The United States business executive leaders should fix targets for recruiting and promoting Black women to fight a persistent dearth of them in top jobs, a women’s equality group said on Thursday.
Black women are just as likely as white men to be interested in becoming top executives, but are held back by discrimination and a lack of support said LeanIn.Org in a report released on Black Women’s Equal Pay Day.
They make up 7.4 percent of the population, but hold just 1.4 percent of executive positions in the US, it said, calling for their advancement to be a stated business priority backed with financial incentives for senior leaders.
“Very few companies are tracking representation and setting targets looking at both gender and race,” chief executive Rachel Thomas told the Thomson Reuters Foundation.
“What that means is women of colour are overlooked or left out.”
Women from ethnic minorities were found to face a lack of mentorship and connections as well as discrimination over their abilities that left them struggling to progress, with Black women the worst-affected group.
They were less likely to be given chances to showcase their work, opportunities for managerial roles, or help in managing their career path, researchers found.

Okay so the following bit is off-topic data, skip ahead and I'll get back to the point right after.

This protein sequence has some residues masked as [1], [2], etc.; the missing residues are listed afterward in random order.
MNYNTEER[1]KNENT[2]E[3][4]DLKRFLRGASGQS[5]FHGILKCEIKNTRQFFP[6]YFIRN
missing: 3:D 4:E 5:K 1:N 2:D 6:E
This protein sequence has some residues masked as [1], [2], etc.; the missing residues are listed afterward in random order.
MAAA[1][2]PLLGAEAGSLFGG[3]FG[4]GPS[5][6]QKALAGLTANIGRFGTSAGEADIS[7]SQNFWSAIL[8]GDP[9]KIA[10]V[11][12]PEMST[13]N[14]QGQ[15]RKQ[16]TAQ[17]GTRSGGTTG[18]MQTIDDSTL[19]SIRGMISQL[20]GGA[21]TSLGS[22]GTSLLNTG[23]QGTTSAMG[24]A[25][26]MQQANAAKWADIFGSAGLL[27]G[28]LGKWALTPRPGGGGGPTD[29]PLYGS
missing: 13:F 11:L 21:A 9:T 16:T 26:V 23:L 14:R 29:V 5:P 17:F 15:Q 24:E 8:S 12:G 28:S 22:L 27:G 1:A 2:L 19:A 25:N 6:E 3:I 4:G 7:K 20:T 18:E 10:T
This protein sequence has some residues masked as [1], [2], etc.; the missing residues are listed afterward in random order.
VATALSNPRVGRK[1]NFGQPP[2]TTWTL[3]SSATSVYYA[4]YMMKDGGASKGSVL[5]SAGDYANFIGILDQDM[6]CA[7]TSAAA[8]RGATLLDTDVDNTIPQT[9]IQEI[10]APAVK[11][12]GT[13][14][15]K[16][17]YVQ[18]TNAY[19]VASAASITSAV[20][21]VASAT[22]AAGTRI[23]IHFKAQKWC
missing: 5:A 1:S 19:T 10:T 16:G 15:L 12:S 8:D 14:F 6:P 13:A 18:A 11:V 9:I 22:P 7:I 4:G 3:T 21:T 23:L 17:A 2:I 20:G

Black women were also significantly more likely to say they felt closely scrutinised at work, to have a colleague express surprise at their language skills or other abilities, or to feel they had to prove their competence.
While many firms have gender and race diversity targets, fewer than one in 10 aim specifically to increase the representation of Black and other racial minority women, the report said.
“If a business determines that targets are what they need to succeed in building or enhancing a culture of inclusion … then targets are one way to go about it,” said Dnika Travis, vice-president of research at workplace inclusion organization Catalyst.
The report also found money was less of a driver for Black women to seek leadership positions than for white women.
Instead, they were more likely to want to be a role model for others like them or to influence the culture of their workplace.
Yasmeen Hassan, global director of women’s rights organization Equality Now, said the disproportionate economic effects of the COVID-19 pandemic on women and minorities had highlighted the need for change.
“If there is any silver lining to the pandemic, then it is that the disruption in ‘business as usual’ has forced companies to reflect on existing practices and ways of working,” she said. Read here